On my way out to the bog mats, I passed this gathering of Mergansers resting atop a boulder.  Perhaps that's a mom Merganser and part of this year's brood, still in their juvenile plumage?

As I approached the bog mats, the rich colors of the sphagnum mosses became more evident.

I love how the different colors of sphagnum intermix, resembling the wonderful patterns in a Persian carpet.

These miniature orange mushrooms added their own jaunty spots of color to the rich red of the sphagnum they were growing out of.

White tufts of Cottongrass danced and bobbed atop their slender stems, each tuft seeming to dance to its own music, for they never moved in unison.

As I paddled along this glassy surface, I simply marveled at the glorious colors all around me.

Each bend of the shoreline revealed another breathtaking vista, with the still water mirroring the beauty.

Because of the brightness of the sky behind the mountains,  it was difficult to capture in a photograph the incredible crazy-quilt of colors covering the high slopes. I discovered that if I shut my camera's exposure way down and zoomed in on the mountainside, and then used my computer program to lighten up the photo later, I could achieve some approximation of how glorious these mountains appeared.  This technique also enhanced the brilliance of the row of white cottongrass at the bottom of this photo.

The rippling water made these bleached-white branches do a little shimmy in the reflection.

I loved how the mirror-still water reflected these curving stems of Leatherleaf at the edge of this little hummock of golden sphagnum.

Baby Tamaracks were starting to turn their golden color out on the sphagnum mats.  This is our only conifer tree that loses all its needles in the fall.

Marsh St. John's Worts grow nearly everywhere on this lake, but most had shed their leaves by now.  I was pleased to find this one with its orangey-coral leaves still attached and shimmering with beads of water.

Baby Northern Pitcher Plants, their ruby-red color enhanced by the lemon-yellow of this sphagnum. I thought the little shoots looked like small hooded figures gathered for some occasion and having a chat with one another.  Cute!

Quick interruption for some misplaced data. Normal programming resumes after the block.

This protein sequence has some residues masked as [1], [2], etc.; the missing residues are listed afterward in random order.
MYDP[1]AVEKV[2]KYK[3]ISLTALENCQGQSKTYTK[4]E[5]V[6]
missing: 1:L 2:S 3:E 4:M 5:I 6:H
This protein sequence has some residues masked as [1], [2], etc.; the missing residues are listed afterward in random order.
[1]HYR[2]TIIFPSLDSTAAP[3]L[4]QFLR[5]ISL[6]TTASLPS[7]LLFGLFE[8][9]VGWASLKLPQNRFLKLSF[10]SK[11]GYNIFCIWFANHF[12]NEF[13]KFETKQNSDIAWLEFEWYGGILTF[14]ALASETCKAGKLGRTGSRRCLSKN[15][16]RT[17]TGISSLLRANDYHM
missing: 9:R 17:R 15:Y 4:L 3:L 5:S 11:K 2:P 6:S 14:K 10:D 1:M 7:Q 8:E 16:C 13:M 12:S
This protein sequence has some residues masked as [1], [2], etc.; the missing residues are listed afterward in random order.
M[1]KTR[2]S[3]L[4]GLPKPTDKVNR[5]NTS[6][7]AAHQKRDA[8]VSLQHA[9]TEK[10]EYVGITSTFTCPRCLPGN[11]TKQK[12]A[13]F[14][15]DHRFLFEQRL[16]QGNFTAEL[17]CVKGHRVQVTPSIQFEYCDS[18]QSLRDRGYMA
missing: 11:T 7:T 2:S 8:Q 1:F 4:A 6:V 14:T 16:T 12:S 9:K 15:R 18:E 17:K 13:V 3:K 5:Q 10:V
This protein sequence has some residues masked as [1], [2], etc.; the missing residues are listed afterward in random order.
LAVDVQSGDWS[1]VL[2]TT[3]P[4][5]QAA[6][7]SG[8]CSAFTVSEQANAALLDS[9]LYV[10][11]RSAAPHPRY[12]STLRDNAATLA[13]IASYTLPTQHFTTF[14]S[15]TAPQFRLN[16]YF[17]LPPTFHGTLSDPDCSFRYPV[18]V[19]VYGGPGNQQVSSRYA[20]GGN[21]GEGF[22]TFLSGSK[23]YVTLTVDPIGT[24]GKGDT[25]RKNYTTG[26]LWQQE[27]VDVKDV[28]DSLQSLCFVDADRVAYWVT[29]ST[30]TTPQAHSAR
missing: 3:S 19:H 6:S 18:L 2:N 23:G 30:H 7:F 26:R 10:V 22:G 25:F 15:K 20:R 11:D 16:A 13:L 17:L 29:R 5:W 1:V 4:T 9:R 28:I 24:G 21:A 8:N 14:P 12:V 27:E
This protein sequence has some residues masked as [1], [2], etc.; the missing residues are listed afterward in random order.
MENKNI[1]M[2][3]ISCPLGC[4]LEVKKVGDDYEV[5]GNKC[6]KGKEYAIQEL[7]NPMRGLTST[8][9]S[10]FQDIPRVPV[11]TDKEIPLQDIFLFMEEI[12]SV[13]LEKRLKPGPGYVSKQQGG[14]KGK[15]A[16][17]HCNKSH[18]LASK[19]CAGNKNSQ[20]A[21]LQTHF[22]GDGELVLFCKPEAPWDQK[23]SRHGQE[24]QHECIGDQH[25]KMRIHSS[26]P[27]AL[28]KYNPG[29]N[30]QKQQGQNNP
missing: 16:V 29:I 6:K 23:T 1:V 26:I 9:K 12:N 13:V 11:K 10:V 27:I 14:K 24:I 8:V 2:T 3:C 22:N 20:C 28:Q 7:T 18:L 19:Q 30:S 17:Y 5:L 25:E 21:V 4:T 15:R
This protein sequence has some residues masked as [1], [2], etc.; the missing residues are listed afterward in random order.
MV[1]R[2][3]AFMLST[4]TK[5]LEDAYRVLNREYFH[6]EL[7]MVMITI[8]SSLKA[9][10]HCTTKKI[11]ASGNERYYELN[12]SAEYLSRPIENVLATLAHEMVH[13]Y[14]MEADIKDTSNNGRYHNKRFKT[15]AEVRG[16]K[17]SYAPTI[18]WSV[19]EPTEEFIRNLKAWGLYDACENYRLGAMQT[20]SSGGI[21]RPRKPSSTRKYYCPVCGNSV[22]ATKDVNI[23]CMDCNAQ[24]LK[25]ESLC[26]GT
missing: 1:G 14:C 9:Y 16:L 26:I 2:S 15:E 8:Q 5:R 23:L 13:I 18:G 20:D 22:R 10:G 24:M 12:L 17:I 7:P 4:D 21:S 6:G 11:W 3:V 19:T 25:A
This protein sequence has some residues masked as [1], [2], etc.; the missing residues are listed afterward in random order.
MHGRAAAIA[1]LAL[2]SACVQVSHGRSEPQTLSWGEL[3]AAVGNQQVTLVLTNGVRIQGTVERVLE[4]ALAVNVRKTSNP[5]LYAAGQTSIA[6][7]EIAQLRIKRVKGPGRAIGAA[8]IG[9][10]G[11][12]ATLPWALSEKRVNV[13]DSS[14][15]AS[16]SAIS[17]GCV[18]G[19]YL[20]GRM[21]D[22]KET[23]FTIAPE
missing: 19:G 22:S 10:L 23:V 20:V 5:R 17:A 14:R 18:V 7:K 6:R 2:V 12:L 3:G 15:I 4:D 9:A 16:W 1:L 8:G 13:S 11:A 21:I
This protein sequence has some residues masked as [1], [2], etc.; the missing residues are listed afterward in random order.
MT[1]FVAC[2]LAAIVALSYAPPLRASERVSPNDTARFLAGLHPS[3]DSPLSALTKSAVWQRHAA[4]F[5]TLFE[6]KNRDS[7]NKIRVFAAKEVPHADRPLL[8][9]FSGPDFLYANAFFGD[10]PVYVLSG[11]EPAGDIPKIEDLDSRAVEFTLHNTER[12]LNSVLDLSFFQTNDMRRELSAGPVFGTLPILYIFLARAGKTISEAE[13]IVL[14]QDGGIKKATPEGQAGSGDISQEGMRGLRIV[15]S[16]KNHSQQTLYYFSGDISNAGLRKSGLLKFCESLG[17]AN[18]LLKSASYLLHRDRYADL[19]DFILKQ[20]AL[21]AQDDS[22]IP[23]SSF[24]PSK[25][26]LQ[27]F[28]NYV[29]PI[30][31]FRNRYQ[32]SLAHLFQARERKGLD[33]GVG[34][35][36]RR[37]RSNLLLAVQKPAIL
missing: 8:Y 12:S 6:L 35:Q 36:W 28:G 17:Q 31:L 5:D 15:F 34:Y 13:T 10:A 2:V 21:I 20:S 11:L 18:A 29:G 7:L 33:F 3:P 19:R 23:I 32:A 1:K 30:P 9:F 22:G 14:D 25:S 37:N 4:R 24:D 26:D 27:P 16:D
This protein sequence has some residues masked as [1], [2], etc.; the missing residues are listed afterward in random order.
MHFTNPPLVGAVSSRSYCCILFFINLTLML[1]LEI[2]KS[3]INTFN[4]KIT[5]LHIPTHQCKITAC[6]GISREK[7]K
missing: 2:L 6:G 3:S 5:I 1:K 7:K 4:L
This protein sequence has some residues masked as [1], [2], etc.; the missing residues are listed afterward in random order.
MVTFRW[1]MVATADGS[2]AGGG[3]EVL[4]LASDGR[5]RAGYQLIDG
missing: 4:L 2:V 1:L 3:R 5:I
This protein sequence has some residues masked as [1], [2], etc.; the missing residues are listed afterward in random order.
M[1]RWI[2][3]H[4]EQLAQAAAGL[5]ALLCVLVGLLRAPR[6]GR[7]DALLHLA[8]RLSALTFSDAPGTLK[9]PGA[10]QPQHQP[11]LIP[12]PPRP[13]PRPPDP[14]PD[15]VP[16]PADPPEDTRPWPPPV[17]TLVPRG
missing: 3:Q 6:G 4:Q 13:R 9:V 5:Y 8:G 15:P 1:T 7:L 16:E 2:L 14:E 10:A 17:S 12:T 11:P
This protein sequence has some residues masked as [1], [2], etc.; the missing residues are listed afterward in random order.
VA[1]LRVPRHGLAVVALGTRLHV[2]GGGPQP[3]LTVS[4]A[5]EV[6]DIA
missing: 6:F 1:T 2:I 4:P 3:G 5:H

Yes, I did find my friend Bonnie!  And we had a lovely time together, finding lots more wondrous and fascinating stuff and just rejoicing in being here in this beautiful place at this beautiful time of year. And also grateful to have our little Hornbeck canoes, the perfect watercraft for winding our way through the narrow channels of the bog mats on Lens Lake.


Uta said...

I so enjoyed your trip through the lake. How wonderful this place is. I can tell how much you love it. Thank you so much for sharing.

Tom Walker said...

Love it!

Unknown said...

I always look forward to your blog posts. Your gift of expression through photos and your way with words. Have you ever considered writing a book?

Woody Meristem said...

Great spot and great photos to document it. the tall shrubs with red leaves at the base of the white pines may well be black highbush blueberry (Vaccinium fuscatum), a wetland species -- down here black huckleberry (Gaylussacia baccata) is a species of dry acidic forests and seldom grows more than knee-high.

Unknown said...

Thank you for sharing the wonderful photos. They are a reminder to me to check out my nearby bog and harvest some cranberries!

threecollie said...

Awesome! Love seeing cotton grass; it was one of my favorite things to view when we last went to the mountains. Great photos!

The Furry Gnome said...

What a wonderful place to explore! Great pictures too.